At AllThingsNature, we're committed to delivering accurate, trustworthy information. Our expert-authored content is rigorously fact-checked and sourced from credible authorities. Discover how we uphold the highest standards in providing you with reliable knowledge.
Buying a litterbox may not seem like an immensely complex decision, but it does help to keep a few things in mind when purchasing one. Ideally you will find a litterbox which suits both your needs and the needs of your pet. If you shop around, you may also be able to get a better price on a litterbox, especially if you are willing to do some hunting at pet stores once you find a model that you like.
The first thing to think about when you are buying a litterbox is, of course, what kind of pet the litterbox is for. Litterboxes can be used by small dogs, hedgehogs, and an assortment of other animals in addition to cats. Some animals may have special needs, such as a litterbox with a ramp or low lip so that they can easily climb inside. If your animal has recently gone through surgery, you may want to ask your veterinarian about litterbox recommendations, as your veterinarian may prefer one type or another for recovering pets.
You should also think about the size of your pet and available space when buying a litterbox. A smaller pet, obviously, needs a smaller litterbox, and you may be able to tuck it away into a corner of your house. Larger pets, on the other hand, require more space, or they may become stressed about the litterbox, in which case they may start urinating in other parts of the house. If you have a particularly large cat or you are purchasing a litterbox for a dog, be prepared to set aside substantial space for a litterbox.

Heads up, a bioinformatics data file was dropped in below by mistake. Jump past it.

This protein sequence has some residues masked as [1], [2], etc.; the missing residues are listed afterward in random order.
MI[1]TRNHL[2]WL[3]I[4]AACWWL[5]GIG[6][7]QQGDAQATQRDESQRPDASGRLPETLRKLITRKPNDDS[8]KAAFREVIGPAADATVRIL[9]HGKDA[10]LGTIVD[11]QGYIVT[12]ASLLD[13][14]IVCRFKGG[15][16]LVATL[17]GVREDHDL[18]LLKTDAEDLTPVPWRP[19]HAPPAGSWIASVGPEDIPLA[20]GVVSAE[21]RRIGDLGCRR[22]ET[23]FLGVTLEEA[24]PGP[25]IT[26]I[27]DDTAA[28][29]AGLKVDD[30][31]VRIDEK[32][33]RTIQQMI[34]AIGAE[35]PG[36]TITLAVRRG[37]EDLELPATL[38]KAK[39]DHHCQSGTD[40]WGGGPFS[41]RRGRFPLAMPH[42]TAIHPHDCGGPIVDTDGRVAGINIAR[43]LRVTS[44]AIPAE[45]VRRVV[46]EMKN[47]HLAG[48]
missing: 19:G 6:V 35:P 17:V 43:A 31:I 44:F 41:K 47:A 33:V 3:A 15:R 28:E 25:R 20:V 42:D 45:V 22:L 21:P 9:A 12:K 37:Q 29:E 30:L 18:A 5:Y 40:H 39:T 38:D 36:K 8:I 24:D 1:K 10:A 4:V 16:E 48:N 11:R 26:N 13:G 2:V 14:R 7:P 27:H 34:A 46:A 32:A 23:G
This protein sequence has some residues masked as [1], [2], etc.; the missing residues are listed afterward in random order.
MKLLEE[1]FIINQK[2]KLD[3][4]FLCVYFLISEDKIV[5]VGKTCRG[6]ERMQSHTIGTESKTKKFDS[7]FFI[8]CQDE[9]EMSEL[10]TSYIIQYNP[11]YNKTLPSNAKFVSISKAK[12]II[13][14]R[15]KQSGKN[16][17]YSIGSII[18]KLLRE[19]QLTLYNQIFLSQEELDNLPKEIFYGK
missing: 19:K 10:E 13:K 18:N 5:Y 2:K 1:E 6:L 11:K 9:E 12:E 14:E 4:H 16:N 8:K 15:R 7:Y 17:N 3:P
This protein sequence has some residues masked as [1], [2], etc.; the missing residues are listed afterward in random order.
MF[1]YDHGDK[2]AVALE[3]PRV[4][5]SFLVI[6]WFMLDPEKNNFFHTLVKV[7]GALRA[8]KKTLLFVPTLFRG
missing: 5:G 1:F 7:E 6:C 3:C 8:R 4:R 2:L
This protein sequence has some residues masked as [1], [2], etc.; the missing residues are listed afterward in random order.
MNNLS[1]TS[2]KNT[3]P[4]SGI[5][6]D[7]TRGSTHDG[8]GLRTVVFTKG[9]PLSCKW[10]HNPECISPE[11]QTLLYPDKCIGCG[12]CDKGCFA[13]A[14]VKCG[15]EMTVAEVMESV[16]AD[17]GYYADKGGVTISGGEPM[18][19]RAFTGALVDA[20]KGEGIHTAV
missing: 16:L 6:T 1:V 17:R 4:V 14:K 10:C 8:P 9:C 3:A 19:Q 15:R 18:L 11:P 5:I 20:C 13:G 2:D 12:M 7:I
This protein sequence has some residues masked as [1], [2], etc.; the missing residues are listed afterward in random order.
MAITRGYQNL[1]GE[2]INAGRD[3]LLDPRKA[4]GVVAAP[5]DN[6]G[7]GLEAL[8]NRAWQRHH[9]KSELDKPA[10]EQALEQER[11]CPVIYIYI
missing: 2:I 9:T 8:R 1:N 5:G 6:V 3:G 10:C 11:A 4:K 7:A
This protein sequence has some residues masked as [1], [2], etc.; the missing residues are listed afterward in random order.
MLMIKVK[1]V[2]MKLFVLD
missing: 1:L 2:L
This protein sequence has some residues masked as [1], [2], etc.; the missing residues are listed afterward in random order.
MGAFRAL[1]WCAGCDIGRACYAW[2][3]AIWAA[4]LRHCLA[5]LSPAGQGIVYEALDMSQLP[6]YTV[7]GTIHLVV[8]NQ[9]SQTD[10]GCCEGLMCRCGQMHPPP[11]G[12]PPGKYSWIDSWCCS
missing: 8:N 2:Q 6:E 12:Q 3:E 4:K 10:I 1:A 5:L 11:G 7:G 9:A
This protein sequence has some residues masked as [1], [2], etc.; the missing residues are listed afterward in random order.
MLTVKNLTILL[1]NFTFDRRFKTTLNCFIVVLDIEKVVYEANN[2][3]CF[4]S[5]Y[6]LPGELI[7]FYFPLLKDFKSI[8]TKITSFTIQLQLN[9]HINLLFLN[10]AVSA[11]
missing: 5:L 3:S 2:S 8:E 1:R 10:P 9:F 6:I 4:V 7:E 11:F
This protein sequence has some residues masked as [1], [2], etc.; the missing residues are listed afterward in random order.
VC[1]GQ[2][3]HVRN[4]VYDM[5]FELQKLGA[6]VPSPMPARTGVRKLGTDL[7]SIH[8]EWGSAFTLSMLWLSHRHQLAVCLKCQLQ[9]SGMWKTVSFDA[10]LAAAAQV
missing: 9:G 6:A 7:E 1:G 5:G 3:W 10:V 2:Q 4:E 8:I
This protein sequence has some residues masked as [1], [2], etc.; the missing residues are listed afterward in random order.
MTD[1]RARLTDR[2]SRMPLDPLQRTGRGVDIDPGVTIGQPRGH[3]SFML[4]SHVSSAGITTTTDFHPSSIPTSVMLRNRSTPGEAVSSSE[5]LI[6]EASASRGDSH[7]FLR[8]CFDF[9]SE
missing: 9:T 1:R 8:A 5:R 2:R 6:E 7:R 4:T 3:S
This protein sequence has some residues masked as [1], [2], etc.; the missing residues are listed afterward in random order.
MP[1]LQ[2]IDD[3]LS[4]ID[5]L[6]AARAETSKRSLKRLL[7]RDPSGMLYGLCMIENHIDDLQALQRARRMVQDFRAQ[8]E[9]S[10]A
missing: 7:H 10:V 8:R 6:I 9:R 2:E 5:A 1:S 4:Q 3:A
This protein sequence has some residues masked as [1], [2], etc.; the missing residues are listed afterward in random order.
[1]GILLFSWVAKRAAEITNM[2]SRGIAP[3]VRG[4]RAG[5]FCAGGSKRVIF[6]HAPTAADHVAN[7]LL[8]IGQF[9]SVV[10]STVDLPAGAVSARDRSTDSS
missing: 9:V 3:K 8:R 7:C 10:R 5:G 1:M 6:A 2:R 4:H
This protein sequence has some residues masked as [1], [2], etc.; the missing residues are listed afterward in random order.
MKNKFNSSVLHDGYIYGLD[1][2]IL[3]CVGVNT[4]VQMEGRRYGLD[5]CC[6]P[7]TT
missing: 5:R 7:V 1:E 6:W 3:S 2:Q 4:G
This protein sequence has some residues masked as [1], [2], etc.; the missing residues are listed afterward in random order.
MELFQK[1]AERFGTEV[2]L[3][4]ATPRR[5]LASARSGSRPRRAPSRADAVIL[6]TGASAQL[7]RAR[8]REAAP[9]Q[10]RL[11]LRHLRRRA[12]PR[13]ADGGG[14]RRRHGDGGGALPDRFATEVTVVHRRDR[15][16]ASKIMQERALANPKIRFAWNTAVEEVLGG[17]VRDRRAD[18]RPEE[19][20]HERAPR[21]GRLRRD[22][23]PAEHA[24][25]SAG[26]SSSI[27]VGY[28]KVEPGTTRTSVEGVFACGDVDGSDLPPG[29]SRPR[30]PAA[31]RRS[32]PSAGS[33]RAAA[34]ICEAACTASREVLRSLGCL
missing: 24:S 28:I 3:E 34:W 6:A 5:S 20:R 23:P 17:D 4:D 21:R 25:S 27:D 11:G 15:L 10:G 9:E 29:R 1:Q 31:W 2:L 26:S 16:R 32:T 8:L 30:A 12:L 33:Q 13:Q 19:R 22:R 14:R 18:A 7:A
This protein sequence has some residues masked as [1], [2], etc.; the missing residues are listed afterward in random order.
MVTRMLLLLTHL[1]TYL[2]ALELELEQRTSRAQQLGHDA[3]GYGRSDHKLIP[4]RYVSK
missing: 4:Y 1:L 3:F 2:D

There are two basic litterbox styles. Closed litterboxes have a snap on lid. In theory, these litterboxes tend to produce less odor, since the box is covered. A closed litterbox may also include a filter and a flap door so that the litterbox will be sealed when not in use. An open litterbox, on the other hand, has no lid, but it is easier for pets to get used to. Nervous animals may prefer using an open litterbox because they won't feel trapped while they use it. However, odor tends to be a bigger problem with open litterboxes.
If you feel that an open litterbox is best for your pet, you may want to think about an electric litterbox. These litterboxes rake the box after your animal has used it, pulling waste into a reservoir which you can line with a plastic bag. Electronic litterboxes are easy to clean up, and they tend to be low on odor, although they can be expensive. They may also require a special brand of litter; some types of litter will clump and damage the rake. Ask about special requirements when you are buying a litterbox with electronic components.
When you are buying a litterbox, you should also think about how you will introduce your pet to it. If you are bringing a new pet home, you will want to find out what kind of litter was used at your pet's previous home, so that you can use it in the new litterbox. You can always change the litter later if you prefer a different style, but it's important for the animal to have a familiar space to use as a bathroom. If you are introducing a new litterbox to your pet, you should keep your eye on your pet for a few days to make sure that he or she uses the box comfortably.